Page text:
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An FDA advisory panel on Friday voted 17-6 in favour of recommending that the labels of bisphosphonates be updated to clarify how long patients should take them in order to reap the greatest benefit and least risk. The agency is expected to determine the wording for the revised labels in November.
Panelist Lewis Nelson noted that the new labels should "be very clear that efficacy may fall off after a period of time, perhaps five years." He added that "serious concerns have been raised about risk, and those need to be continually evaluated as well." However, the panel said there were not enough data beyond the three- to five-year time frame to draw conclusions or to suggest long-term treatment recommendations.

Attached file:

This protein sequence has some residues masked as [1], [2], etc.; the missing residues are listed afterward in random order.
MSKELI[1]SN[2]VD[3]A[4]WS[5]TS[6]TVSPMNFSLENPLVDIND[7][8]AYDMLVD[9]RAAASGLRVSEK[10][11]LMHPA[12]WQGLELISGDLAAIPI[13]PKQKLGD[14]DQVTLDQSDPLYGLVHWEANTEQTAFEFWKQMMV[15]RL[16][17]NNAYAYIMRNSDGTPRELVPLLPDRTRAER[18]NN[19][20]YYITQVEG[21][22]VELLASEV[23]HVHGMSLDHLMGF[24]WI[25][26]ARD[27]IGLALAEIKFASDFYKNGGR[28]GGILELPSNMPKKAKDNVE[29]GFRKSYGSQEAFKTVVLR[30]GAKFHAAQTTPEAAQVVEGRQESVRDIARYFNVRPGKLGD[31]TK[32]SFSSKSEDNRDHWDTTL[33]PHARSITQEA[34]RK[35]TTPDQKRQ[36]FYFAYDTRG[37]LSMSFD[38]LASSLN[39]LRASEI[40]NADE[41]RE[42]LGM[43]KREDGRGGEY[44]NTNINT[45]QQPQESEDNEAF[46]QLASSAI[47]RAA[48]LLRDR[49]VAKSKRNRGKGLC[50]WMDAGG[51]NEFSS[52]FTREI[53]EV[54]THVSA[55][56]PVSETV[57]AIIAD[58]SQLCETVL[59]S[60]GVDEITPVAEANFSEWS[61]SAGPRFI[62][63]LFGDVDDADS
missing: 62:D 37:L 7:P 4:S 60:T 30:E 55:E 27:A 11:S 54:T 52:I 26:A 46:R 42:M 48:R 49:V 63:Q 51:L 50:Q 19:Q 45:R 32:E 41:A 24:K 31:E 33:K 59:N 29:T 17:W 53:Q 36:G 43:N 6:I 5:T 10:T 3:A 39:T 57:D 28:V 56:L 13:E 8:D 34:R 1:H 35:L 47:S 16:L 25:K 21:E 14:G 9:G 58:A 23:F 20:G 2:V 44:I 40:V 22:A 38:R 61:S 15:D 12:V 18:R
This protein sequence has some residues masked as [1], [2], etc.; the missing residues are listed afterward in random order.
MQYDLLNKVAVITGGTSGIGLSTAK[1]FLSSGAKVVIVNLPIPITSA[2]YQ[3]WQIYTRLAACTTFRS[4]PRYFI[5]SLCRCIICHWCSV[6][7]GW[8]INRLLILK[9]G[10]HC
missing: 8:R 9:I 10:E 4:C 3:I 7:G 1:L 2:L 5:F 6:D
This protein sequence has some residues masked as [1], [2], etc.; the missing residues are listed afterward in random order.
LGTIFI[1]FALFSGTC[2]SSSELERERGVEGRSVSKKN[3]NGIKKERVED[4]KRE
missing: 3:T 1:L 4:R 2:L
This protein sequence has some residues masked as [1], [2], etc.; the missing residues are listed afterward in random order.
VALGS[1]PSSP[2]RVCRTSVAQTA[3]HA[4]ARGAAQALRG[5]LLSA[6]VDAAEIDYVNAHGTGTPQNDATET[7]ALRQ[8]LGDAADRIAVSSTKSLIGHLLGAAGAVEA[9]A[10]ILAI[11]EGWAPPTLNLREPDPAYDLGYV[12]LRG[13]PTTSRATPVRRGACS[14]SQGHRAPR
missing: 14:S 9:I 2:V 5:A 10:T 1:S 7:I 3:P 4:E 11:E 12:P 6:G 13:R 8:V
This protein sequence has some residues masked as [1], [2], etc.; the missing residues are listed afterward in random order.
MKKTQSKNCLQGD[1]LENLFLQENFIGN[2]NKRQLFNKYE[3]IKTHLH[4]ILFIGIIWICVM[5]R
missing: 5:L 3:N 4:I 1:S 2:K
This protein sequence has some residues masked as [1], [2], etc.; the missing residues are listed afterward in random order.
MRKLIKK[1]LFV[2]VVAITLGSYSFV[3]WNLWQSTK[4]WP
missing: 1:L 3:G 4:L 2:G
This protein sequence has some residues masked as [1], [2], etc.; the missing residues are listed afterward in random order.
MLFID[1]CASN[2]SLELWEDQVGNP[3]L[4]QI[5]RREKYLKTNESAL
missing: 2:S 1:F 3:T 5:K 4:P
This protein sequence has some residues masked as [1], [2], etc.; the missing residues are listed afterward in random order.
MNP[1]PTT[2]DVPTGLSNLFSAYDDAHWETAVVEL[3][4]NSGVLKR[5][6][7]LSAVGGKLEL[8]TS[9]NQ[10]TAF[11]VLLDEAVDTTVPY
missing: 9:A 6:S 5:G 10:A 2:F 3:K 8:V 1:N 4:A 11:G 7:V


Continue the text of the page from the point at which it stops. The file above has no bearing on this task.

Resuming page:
In documents released ahead of the panel vote, agency staff noted that the atypical fractures of the thigh, which were the subject of an October safety communication by the FDA, "appear to have a strong association with bisphosphonates, although causality has not been determined." However, the review noted that "there is no agreement on the extent to which cumulative use of bisphosphonates increases the risk" of these types of fractures.
Theresa Kehoe, an FDA clinical team leader, commented that the US regulator is re-assessing whether biphosphonate drugs should remain authorised to prevent osteoporosis, but noted the products are "highly effective" for treating the disease.
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